Open Access Mini Review Article ID: OJPG-8-112

    Pillaging plucking plundering ransacking proteomes via CPLL technology

    Pier Giorgio Righetti* and Egisto Boschetti

    No proteome can be considered “democratic”, but rather “oligarchic” since a few proteins dominate the landscape and often obliterate the signal of the rare ones. That is the reason why most scientists lament that, in proteome analysis, the same set of abundant proteins is repeatedly seen. Current pre-fractionation techniques, one way or another, are besieged by problems, in that they are based on a “depletion principle”, i.e. elimination of unwanted species. Yet “democracy” calls for giving “equal rights” to everyone. One way to achieve that would be the use of libraries of combinatorial ligands coupled to spherical beads. When these beads are contacted with complex proteomes (e.g., human urines and sera, egg white, any cell or tissue lysate) of widely differing protein composition and relative abundances, they are able to “normalize” the protein population, by sharply reducing the concentration of the most abundant components while simultaneously enhancing the level of the most dilute components. It is felt that this method could offer a strong step forward in bringing the “unseen proteome” (due to either low abundance and/or presence of interferences) within the detection capabilities of current proteomics detection methods. Examples are given of the normalization of human urine and sera samples, resulting in the discovery of a host of proteins previously unreported. These beads can also be used to remove host cell proteins from purified recombinant proteins or proteins purified from natural sources that are intended for human consumption. These proteins typically reach purities of the order of 98%: higher purities often become prohibitively expensive. Yet, if incubated with Combinatorial Peptide Ligand Libraries (CPLL), even these impurities can be effectively removed with minute losses of the main, valuable product.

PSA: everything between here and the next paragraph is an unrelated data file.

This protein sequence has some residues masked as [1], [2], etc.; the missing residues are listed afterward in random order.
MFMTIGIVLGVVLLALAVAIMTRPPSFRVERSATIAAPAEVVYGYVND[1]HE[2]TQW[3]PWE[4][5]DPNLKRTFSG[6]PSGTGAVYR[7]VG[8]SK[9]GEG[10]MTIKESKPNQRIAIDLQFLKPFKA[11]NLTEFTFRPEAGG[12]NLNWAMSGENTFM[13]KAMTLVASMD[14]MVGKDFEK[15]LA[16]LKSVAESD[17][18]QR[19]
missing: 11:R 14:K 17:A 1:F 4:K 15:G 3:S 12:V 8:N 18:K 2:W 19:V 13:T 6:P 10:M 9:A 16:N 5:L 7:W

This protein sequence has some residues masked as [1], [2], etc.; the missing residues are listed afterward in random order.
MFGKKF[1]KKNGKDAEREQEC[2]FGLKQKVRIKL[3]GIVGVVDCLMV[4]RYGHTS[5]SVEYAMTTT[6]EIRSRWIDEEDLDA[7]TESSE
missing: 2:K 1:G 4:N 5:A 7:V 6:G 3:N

Published on: Feb 8, 2023 Pages: 1-10

    Full Text PDF Full Text HTML DOI: 10.17352/ojpg.000012
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